Have you ever thought how strange it is that another completely unrelated species can be genetically conditioned to like humans? It is pretty strange and in this easily read book Professor Sykes explains the research we have so far on the origins of man’s best friend.
You do not have to know much about science to get what professor Sykes is writing. It is unusual for me to buy any natural science popular science book at all. Chemistry, physics, biology… these are all things that I keep thinking I should learn more about, but I quickly start to yawn and wander away when reading about such topics. Part of the reason for this is that I ran away from maths and chemistry and all that stuff as soon as I could in school, so I know very little about natural sciences. But this book actually held my attention. So if you are as science illiterate as me do not worry; if I can read this book then anyone can!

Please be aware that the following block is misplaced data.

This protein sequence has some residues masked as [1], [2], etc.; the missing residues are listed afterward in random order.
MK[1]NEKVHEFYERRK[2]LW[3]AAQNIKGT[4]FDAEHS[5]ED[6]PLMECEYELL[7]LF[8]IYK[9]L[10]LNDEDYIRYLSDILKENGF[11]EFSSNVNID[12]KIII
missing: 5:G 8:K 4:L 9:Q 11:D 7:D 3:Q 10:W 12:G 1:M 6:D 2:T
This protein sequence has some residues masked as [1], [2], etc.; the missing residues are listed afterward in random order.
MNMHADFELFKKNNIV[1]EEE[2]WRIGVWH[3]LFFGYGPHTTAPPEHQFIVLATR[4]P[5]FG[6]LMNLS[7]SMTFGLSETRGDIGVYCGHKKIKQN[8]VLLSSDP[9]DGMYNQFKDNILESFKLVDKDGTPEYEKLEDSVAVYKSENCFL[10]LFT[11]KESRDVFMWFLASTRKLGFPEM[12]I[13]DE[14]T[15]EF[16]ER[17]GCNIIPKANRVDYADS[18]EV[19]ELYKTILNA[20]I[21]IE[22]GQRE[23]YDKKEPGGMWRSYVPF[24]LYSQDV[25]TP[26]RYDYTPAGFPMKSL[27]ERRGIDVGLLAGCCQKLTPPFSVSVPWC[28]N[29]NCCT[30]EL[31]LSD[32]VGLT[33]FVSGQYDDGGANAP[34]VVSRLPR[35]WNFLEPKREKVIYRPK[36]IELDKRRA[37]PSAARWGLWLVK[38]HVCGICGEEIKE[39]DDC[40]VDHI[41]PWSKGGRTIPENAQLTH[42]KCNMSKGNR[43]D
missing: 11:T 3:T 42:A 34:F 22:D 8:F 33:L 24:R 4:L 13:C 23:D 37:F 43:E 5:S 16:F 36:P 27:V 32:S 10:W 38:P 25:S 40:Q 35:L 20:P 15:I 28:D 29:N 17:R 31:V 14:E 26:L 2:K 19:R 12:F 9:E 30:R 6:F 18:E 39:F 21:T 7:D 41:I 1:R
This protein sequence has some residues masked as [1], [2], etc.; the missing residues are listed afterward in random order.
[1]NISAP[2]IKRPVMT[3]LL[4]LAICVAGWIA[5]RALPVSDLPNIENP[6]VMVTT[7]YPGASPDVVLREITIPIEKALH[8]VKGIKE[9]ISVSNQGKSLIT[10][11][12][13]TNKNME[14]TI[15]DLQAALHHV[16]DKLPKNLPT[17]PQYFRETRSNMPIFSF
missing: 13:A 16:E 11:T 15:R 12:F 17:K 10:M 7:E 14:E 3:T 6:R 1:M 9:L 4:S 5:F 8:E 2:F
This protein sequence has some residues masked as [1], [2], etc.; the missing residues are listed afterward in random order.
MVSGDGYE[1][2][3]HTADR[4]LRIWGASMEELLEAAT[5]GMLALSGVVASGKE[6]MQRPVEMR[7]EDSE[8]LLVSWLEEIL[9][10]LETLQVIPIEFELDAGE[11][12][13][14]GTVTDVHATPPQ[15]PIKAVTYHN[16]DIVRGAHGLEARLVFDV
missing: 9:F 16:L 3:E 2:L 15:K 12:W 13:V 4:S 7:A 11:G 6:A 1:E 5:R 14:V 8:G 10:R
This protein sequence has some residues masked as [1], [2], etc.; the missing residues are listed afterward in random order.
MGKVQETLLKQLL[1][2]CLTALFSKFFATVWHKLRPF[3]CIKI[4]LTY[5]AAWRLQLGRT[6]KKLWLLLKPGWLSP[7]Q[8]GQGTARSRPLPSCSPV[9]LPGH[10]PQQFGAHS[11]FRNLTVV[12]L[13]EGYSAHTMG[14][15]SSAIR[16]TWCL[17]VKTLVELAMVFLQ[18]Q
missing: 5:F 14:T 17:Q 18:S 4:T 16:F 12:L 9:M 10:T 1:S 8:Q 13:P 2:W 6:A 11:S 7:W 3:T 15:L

The author’s explanations are easy to comprehend. And, thankfully, he does not only talk about DNA and genomes, he also presents theories for how the first cooperation between humans and wolfs might have unfolded. He explains why there are such a wide rage of dog races, and how there is not really any such thing as race. He also discusses the impact of kennels and breeding standards on evolution.
The best part of the book were the questions I had never really considered: how come our most trusted friend, the other species we most easily connected with, is not our nearest relative the chimpanzee but a canine? Why is the dog man’s best friend and wolves evil villains in our stories?
One of the main reasons for my buying this book is that my own dog died last summer (it really is like loosing a family member!). Bryan Sykes is at pains to emphasize that he is not a dog-lover, but I am and I thought reading about his “family history” was a nice way to honour Valter’s memory.